I want to come at the Gene Nichol story from a perspective suggested by Professor Bergin—the institutional one. As we all know academic leadership is an unusual gig. We operate in a web of relationships involving multiple, passionate, articulate, organized and often conflicting constituencies. The University President leads and responds to a Board (and in a state institution—governors and legislators), generations of alumni, faculty, staff, students, and the community. And universities more so than other institutions have a culture of shared governance and broad consultation. A president wanting to make profound institutional change thus faces a challenging landscape. Process and appearance match in importance substance. So some thoughts on the process of being a change agent in the academic context.
1) Pick your spots, sequence your agenda. Maybe you start a faculty diversity agenda first, a student diversity agenda second, and leave the cross in the chapel issue to your fifth year. Understand that symbolic actions my trash your efforts in more central initiatives.
2) Appoint a committee, but not any committee. Make it committee of worthies and a committee that you can manage and knows your predilections. There is no better lead to an administrative memorandum announcing a major initiative than “On the recommendation of my distinguished committee on X I am doing Y”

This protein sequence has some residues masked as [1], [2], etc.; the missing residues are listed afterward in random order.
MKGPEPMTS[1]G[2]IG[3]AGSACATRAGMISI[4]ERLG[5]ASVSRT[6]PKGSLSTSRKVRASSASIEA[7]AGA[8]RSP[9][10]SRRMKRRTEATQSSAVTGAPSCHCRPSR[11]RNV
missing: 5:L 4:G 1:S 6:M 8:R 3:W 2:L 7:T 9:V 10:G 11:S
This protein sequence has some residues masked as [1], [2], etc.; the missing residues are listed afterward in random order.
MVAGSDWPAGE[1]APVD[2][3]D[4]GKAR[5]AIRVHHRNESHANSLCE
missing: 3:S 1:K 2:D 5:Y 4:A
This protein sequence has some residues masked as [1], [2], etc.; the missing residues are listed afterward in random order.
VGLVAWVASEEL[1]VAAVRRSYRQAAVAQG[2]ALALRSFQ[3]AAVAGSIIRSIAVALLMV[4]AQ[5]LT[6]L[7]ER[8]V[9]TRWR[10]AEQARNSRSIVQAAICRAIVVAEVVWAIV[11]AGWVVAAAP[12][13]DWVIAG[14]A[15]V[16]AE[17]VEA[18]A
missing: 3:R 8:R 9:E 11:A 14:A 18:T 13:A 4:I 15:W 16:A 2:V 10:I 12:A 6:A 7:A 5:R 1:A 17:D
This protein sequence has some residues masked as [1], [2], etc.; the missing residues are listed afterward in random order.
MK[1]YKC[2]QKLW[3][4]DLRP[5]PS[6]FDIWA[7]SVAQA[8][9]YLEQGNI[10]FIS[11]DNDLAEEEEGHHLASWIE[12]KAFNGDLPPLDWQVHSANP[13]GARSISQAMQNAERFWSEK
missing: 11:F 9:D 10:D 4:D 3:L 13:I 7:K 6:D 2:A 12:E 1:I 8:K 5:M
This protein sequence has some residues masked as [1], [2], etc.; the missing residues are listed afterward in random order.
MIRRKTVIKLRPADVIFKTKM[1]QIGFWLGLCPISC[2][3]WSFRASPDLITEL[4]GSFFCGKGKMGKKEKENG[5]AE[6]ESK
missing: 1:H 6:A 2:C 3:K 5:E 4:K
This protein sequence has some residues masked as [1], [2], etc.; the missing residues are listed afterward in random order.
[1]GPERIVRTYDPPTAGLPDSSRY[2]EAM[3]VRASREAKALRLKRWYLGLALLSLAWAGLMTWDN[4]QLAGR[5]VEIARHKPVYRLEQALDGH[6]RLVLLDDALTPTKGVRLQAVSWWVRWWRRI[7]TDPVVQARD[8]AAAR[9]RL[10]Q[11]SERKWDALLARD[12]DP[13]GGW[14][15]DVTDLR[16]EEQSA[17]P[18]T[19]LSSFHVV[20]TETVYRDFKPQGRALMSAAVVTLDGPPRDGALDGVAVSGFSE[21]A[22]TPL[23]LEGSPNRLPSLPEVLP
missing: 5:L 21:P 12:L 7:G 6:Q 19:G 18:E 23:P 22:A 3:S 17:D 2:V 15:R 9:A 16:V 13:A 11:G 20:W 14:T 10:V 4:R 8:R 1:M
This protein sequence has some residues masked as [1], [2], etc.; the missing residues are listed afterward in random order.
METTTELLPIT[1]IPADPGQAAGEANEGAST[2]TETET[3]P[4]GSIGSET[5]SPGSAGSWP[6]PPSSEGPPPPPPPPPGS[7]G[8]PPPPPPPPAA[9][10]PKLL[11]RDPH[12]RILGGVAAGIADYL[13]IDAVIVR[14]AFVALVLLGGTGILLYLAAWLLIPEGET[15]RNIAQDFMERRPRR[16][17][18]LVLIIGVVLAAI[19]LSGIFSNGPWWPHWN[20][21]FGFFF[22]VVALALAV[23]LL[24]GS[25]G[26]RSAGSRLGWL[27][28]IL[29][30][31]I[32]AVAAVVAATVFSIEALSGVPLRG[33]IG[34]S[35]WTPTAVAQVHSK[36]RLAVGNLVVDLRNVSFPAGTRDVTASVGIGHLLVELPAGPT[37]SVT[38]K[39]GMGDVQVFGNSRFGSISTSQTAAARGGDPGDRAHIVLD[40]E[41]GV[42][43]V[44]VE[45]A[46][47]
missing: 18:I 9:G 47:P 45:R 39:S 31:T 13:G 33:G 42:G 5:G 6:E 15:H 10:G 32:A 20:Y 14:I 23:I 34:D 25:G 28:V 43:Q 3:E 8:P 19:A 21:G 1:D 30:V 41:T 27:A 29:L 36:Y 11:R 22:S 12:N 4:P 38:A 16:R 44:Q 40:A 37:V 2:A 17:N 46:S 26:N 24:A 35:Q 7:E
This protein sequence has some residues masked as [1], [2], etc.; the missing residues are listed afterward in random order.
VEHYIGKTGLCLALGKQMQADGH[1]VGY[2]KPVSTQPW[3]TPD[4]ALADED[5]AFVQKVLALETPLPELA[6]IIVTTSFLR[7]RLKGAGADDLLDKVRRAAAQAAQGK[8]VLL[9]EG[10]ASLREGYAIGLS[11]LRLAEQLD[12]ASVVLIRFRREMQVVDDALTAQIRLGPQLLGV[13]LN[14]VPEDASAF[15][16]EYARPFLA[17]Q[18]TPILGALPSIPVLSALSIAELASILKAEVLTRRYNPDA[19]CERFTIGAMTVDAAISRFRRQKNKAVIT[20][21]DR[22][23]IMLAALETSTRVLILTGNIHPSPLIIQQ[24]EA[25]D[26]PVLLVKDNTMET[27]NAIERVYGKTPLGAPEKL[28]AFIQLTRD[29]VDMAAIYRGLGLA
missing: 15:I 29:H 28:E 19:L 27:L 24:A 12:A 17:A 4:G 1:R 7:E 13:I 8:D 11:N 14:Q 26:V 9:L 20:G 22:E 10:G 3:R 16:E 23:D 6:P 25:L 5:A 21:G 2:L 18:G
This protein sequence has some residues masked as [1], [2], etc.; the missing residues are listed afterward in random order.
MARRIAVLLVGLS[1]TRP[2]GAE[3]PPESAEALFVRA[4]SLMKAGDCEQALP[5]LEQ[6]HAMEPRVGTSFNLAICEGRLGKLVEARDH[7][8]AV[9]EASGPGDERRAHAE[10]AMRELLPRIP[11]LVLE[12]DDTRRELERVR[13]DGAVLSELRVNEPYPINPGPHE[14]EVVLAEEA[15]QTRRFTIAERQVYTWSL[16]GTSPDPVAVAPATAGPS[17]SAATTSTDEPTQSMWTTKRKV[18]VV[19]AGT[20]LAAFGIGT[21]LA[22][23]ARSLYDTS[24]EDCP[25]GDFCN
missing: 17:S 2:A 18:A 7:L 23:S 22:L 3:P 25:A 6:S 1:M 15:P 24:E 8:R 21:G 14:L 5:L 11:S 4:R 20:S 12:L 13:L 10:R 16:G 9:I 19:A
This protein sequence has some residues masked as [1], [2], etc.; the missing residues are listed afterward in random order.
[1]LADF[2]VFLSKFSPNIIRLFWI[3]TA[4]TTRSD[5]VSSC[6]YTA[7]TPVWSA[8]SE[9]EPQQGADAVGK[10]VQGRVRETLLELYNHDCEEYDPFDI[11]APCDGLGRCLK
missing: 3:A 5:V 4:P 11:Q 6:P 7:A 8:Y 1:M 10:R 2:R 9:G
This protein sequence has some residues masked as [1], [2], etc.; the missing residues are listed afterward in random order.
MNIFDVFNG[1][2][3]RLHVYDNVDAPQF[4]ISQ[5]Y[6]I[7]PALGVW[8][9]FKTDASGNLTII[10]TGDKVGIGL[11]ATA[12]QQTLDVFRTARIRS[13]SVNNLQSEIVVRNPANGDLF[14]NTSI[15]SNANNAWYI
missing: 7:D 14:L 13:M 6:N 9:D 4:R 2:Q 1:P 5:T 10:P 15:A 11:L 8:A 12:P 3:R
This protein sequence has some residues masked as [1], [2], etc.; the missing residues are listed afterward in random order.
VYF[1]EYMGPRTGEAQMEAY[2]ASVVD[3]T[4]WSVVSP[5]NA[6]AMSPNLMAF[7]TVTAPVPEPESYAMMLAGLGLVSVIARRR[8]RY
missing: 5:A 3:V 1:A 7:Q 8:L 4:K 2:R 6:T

3) Recognize that you are not the institution. Sometimes it is better to have another spokesperson take the lead on controversial matters. How about having the dean of the law school lead the institutional response to a first amendment issue rather than you as president? Or how about having the University general counsel make the first statement on the right of student groups to invite controversial groups to campus? Then you can come in and be part of a great robust, educational conversation.
4) Anticipate vulnerabilities. For example talk about the potential effect of change on the dreaded U.S. News rankings. Remind people that you care about the rankings, but that your institution knows that making sensible academic decisions is the first priority, and that rankings follow from mindfully following those priorities.